Finally here, “Celiac Disease in Pediatric Patients According to HLA Genetic Risk Classes.” This is a retrospective study, and they found here that each HLA-DQ2 and DQ8 alleles were not associated with any specific symptoms in those with celiac disease. So just because someone has DQ2 or DQ8, those alleles are not associated with any symptoms in those with celiac disease.

Thyroid and Hormone Studies

GG:

All right, let’s move on to our thyroid and hormone studies. The first one is titled “Investigating the Prevalence of Primary Thyroid Dysfunction in Obese and Overweight Individuals.” This is a study of 5,000 participants, and a higher prevalence of hypothyroidism was found in those who were obese. For example, overall hypothyroidism was 12% if someone was obese as compared to 8%. In overt hypothyroidism it was 4% if you were obese versus 1%. Subclinical hypothyroidism 8% versus 7%, and having TPO antibodies, 17% versus 12%. There were no differences found in hyperthyroidism.

GG:

Alright, the next study is “The Status of Iodine Nutrition After Removing Iodized Salt in High Water Iodine Region.” This is a cross-sectional study in China, and it’s an analysis of 1,300 adults in four different regions in China with different iodine concentrations in the water. So within four different regions in China, each region had either high, medium, or low concentrations of iodine. And what they found was that a high iodine concentration in the water was associated with higher prevalence of the following: thyroid auto-immunity, subclinical hypothyroidism, thyroid nodules, thyroid dysfunction, and a high urinary iodine concentration was associated with more thyroid nodules and thyroid dysfunction. They also found that iodine concentrations were still elevated in the high iodine areas, even after discontinuation of iodized salt. So too much iodine is also harmful to the thyroid. Too much iodine is also harmful to the thyroid. Removing iodized salt may not be sufficient to prevent the harmful effects of too much iodine.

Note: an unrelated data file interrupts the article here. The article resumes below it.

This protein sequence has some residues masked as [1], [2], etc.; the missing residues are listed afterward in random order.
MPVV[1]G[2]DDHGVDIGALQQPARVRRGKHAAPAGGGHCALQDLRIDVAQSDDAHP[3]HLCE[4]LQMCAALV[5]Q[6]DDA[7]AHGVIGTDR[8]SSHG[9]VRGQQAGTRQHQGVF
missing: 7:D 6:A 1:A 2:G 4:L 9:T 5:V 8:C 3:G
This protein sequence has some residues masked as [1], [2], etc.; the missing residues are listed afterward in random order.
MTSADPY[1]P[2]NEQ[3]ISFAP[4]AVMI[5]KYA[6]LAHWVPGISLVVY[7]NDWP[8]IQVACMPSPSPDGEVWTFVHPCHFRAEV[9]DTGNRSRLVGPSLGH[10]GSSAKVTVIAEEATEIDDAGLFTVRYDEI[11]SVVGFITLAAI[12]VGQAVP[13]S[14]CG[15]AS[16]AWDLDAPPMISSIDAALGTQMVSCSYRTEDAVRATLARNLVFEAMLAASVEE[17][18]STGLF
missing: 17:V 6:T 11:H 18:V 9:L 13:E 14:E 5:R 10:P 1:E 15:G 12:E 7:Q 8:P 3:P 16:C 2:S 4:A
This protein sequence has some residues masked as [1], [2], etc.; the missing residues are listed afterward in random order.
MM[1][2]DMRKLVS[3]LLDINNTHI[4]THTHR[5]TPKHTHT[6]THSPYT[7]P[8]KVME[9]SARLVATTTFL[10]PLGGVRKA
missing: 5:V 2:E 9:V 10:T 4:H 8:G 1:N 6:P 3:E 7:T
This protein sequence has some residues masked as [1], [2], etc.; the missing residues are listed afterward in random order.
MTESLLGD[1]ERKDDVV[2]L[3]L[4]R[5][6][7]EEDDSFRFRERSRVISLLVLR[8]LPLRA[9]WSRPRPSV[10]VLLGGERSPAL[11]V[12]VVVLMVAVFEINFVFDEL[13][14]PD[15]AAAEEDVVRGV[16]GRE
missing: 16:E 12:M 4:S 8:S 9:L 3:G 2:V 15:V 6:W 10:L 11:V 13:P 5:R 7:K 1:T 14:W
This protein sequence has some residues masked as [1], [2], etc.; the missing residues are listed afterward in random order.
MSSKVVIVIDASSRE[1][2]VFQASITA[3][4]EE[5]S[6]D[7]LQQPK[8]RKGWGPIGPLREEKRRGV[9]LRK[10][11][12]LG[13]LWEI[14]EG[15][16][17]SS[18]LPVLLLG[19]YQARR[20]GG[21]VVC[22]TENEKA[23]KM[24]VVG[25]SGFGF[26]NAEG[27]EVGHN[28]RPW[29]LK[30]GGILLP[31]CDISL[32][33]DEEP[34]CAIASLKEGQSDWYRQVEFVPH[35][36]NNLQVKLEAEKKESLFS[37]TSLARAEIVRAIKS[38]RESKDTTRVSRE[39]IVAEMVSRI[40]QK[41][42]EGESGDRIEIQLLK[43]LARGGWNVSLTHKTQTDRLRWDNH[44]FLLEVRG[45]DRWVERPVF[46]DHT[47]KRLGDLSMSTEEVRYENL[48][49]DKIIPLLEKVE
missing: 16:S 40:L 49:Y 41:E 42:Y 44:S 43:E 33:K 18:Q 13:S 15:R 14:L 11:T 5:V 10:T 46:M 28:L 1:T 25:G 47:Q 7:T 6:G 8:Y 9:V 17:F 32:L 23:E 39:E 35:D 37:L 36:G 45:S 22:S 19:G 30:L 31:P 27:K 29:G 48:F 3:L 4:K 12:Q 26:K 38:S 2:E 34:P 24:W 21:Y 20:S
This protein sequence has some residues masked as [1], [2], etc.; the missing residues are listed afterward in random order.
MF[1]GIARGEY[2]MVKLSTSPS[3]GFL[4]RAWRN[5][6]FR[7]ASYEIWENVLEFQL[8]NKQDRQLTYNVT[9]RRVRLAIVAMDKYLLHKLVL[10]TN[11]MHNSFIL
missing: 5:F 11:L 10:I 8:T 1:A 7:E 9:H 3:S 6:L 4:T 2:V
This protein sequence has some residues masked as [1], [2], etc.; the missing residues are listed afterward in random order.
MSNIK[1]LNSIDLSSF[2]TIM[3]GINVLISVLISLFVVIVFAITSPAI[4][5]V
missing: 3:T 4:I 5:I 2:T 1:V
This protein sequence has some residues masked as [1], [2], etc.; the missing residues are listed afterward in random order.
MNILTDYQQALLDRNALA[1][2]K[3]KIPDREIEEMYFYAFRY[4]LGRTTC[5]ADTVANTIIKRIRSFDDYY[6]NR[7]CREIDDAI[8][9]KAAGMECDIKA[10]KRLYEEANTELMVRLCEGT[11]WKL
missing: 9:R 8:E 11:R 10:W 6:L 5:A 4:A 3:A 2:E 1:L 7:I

Diet and Lifestyle Studies

GG:

All right, into our last section here, which is diet and lifestyle. The first one is “Association Between Age at Diabetes Onset and Subsequent Risk of Dementia.” This is a study of 10,000 participants followed over the course of 32 years. It found that younger age at onset of diabetes was associated with higher risk of dementia. So the earlier you were diagnosed with diabetes, the higher risk that you are to develop dementia.